Re: [mpls] Spencer Dawkins' Discuss on draft-ietf-mpls-tp-shared-ring-protection-05: (with DISCUSS and COMMENT)

Spencer Dawkins at IETF <> Tue, 20 June 2017 21:12 UTC

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Subject: Re: [mpls] Spencer Dawkins' Discuss on draft-ietf-mpls-tp-shared-ring-protection-05: (with DISCUSS and COMMENT)
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Jimmy has asked whether -06 works for me. The easiest way for me to reply
to that, is from my original ballot, but I'm looking at Huub's e-mails in
this thread. So, see below.

On Wed, May 24, 2017 at 3:10 PM, Spencer Dawkins <> wrote:

> Spencer Dawkins has entered the following ballot position for
> draft-ietf-mpls-tp-shared-ring-protection-05: Discuss
> When responding, please keep the subject line intact and reply to all
> email addresses included in the To and CC lines. (Feel free to cut this
> introductory paragraph, however.)
> Please refer to
> for more information about IESG DISCUSS and COMMENT positions.
> The document, along with other ballot positions, can be found here:
> ring-protection/
> ----------------------------------------------------------------------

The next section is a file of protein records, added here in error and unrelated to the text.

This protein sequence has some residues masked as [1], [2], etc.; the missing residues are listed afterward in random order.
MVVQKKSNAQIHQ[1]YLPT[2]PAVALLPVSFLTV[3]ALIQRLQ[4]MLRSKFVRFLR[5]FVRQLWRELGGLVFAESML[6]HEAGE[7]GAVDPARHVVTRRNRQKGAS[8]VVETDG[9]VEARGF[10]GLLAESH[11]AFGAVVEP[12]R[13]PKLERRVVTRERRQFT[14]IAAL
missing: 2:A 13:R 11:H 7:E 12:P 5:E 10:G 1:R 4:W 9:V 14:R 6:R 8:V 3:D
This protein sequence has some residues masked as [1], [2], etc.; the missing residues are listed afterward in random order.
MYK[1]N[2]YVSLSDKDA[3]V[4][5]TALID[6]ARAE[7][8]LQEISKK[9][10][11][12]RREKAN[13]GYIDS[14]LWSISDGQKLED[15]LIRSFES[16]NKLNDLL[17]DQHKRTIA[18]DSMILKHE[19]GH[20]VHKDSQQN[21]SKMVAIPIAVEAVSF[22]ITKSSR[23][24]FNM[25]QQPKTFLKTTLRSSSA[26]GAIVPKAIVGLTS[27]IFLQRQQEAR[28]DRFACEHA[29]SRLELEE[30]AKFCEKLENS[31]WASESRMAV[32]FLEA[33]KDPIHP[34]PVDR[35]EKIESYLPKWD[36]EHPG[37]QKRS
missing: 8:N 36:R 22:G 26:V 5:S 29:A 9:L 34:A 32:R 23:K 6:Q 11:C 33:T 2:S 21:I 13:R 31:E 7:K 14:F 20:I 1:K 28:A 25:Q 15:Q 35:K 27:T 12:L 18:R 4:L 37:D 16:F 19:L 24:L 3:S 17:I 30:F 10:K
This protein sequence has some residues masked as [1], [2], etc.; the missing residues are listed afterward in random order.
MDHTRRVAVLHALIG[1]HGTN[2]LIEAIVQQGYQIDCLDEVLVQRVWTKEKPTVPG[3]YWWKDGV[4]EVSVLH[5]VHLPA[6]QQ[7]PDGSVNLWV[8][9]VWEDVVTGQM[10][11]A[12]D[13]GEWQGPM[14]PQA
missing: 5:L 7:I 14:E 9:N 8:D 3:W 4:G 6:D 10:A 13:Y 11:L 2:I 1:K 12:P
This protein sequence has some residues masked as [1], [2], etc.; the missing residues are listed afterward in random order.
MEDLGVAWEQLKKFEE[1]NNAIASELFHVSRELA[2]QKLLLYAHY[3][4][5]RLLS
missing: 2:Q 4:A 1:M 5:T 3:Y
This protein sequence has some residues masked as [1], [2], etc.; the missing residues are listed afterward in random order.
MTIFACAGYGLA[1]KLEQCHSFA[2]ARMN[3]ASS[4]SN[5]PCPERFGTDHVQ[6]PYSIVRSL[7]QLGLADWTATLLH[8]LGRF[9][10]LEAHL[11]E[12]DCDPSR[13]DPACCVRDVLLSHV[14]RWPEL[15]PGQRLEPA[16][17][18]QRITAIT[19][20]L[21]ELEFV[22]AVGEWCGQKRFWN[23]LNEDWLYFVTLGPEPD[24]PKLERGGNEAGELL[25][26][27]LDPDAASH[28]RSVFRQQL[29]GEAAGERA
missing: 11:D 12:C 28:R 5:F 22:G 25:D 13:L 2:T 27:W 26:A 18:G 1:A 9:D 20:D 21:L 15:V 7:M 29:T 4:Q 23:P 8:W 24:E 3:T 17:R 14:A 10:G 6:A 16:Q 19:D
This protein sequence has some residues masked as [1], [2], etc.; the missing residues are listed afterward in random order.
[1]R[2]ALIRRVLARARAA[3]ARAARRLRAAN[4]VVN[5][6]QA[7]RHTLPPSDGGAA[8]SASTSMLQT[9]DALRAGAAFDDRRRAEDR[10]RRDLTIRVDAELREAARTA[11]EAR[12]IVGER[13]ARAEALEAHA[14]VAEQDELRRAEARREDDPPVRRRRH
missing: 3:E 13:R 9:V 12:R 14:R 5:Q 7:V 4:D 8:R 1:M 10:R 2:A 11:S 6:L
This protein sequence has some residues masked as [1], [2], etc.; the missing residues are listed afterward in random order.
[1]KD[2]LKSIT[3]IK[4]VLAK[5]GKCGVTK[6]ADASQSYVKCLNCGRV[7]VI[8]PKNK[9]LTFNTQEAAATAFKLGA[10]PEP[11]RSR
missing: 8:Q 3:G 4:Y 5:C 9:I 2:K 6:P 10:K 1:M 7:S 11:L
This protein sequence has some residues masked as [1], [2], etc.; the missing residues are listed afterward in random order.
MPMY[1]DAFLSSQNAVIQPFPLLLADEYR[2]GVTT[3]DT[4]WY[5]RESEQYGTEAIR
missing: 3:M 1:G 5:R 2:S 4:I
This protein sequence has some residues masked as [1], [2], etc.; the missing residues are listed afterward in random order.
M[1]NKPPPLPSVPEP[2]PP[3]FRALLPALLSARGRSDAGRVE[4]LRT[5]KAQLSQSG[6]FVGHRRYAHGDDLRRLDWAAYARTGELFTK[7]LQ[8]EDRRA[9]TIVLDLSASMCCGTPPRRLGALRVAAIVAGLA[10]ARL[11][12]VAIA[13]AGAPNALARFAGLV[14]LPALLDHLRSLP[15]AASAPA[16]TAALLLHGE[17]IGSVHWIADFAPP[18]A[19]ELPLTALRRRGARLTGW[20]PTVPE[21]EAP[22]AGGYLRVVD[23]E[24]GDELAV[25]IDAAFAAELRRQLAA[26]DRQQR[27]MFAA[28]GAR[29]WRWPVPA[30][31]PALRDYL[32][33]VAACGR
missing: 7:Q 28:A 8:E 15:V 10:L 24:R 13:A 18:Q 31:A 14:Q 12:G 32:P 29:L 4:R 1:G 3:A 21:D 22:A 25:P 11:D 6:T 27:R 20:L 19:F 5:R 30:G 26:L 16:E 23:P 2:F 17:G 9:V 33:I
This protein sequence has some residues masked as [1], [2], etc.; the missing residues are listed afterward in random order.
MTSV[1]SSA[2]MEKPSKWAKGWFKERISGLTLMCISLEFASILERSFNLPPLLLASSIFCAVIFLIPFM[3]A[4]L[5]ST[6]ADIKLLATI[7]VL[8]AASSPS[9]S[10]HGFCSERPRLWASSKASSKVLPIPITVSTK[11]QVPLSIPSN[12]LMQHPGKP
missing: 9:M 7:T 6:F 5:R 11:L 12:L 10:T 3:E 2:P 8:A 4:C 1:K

> ----------------------------------------------------------------------
> I want to thank the authors for a very readable draft. It was a pleasure
> to review, and that's a high bar for the subject.
> I have loads of questions, but my first set of questions is an expansion
> of Alvaro's comment that I think rises to the level of a Discuss. Please
> note that I'm asking questions, not proposing text changes, so I really
> do want to discuss it.
> ---------- my first set of questions
> In this text,
>    Three typical ring protection mechanisms are described in this
>    section: wrapping, short wrapping and steering.  All nodes on the
>    same ring MUST use the same protection mechanism.
> I would like to understand what happens if they aren't - and I'm asking,
> mostly as a way of encouraging guidance for operators in debugging cases
> where they're not all using the same mechanism. I'm not asking for a full
> mesh of possible misconfigurations, only for a sentence or two ("If they
> aren't all using the same protection mechanism, the following things may
> happen").

Huub's additional text worked for me here.

> More broadly, I'd like to understand why wrapping and short wrapping are
> both defined. It seems like the only functional difference is that short
> wrapping doesn't give you as much latency. Is that right?
> 24 pages in, I see this:
>    o  In rings utilizing the wrapping protection, each node detects the
>       failure or receives the RPS request as the destination node MUST